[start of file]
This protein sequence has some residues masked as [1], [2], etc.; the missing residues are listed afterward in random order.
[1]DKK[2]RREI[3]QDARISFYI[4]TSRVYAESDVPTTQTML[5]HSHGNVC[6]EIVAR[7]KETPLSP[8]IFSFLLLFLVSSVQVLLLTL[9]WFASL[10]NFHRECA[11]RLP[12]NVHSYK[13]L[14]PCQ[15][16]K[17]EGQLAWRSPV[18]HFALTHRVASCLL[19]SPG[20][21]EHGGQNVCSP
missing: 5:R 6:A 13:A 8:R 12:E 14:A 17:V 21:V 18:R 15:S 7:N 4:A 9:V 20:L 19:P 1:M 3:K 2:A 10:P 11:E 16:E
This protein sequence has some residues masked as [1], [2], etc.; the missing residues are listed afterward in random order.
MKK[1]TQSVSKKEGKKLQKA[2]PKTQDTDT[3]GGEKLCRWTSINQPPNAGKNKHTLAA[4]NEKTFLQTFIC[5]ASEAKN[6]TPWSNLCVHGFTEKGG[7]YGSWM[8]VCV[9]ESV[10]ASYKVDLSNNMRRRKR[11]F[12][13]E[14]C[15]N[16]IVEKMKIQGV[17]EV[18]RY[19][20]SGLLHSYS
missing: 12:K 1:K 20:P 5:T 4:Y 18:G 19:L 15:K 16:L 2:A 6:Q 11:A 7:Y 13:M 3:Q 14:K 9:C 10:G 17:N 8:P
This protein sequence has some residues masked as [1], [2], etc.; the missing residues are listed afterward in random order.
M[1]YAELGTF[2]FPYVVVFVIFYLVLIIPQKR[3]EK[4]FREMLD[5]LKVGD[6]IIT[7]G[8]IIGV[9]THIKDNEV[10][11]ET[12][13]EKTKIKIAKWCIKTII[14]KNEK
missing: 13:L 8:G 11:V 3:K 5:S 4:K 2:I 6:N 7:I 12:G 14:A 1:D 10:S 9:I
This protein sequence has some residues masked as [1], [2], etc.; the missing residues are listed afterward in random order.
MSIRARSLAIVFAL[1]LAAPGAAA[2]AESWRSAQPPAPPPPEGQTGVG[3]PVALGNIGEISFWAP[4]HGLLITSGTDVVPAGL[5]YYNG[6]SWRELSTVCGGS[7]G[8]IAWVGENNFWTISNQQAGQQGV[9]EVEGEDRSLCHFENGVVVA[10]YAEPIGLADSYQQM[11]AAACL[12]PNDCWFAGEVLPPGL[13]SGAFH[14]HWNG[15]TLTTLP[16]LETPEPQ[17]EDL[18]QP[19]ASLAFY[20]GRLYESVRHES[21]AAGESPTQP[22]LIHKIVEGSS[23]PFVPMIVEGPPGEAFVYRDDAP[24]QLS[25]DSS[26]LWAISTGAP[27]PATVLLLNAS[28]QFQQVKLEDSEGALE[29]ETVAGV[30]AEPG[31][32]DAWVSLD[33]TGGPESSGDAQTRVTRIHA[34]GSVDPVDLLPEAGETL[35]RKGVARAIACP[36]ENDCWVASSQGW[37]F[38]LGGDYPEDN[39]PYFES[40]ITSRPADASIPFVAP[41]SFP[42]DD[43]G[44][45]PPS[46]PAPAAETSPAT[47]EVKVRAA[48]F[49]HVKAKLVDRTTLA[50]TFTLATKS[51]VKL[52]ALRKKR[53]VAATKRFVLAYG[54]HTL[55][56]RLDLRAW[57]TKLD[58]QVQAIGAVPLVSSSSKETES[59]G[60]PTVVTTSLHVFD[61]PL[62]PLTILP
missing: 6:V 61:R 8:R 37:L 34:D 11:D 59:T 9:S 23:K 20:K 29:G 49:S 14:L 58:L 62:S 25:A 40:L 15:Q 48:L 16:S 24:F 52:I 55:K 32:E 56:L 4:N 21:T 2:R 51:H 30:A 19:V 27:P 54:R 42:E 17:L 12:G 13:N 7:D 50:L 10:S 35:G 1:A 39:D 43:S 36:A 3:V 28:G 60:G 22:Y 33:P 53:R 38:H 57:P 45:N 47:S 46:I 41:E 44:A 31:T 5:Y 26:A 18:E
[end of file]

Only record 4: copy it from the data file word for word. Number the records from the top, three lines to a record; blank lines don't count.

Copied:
This protein sequence has some residues masked as [1], [2], etc.; the missing residues are listed afterward in random order.
MSIRARSLAIVFAL[1]LAAPGAAA[2]AESWRSAQPPAPPPPEGQTGVG[3]PVALGNIGEISFWAP[4]HGLLITSGTDVVPAGL[5]YYNG[6]SWRELSTVCGGS[7]G[8]IAWVGENNFWTISNQQAGQQGV[9]EVEGEDRSLCHFENGVVVA[10]YAEPIGLADSYQQM[11]AAACL[12]PNDCWFAGEVLPPGL[13]SGAFH[14]HWNG[15]TLTTLP[16]LETPEPQ[17]EDL[18]QP[19]ASLAFY[20]GRLYESVRHES[21]AAGESPTQP[22]LIHKIVEGSS[23]PFVPMIVEGPPGEAFVYRDDAP[24]QLS[25]DSS[26]LWAISTGAP[27]PATVLLLNAS[28]QFQQVKLEDSEGALE[29]ETVAGV[30]AEPG[31][32]DAWVSLD[33]TGGPESSGDAQTRVTRIHA[34]GSVDPVDLLPEAGETL[35]RKGVARAIACP[36]ENDCWVASSQGW[37]F[38]LGGDYPEDN[39]PYFES[40]ITSRPADASIPFVAP[41]SFP[42]DD[43]G[44][45]PPS[46]PAPAAETSPAT[47]EVKVRAA[48]F[49]HVKAKLVDRTTLA[50]TFTLATKS[51]VKL[52]ALRKKR[53]VAATKRFVLAYG[54]HTL[55][56]RLDLRAW[57]TKLD[58]QVQAIGAVPLVSSSSKETES[59]G[60]PTVVTTSLHVFD[61]PL[62]PLTILP
missing: 6:V 61:R 8:R 37:L 34:D 11:D 59:T 9:S 23:K 20:K 29:G 49:S 14:L 58:L 62:S 25:A 40:L 15:Q 48:L 16:S 24:F 52:I 55:K 32:E 56:L 4:N 21:T 2:R 51:H 30:A 19:V 27:P 54:R 42:E 17:L 12:G 13:N 7:D 50:L 10:S 35:G 1:A 39:D 43:S 36:A 3:V 28:G 60:G 22:Y 33:P 53:R 38:H 57:P 45:N 47:S 46:I 41:E 44:A 31:T 5:Y 26:A 18:E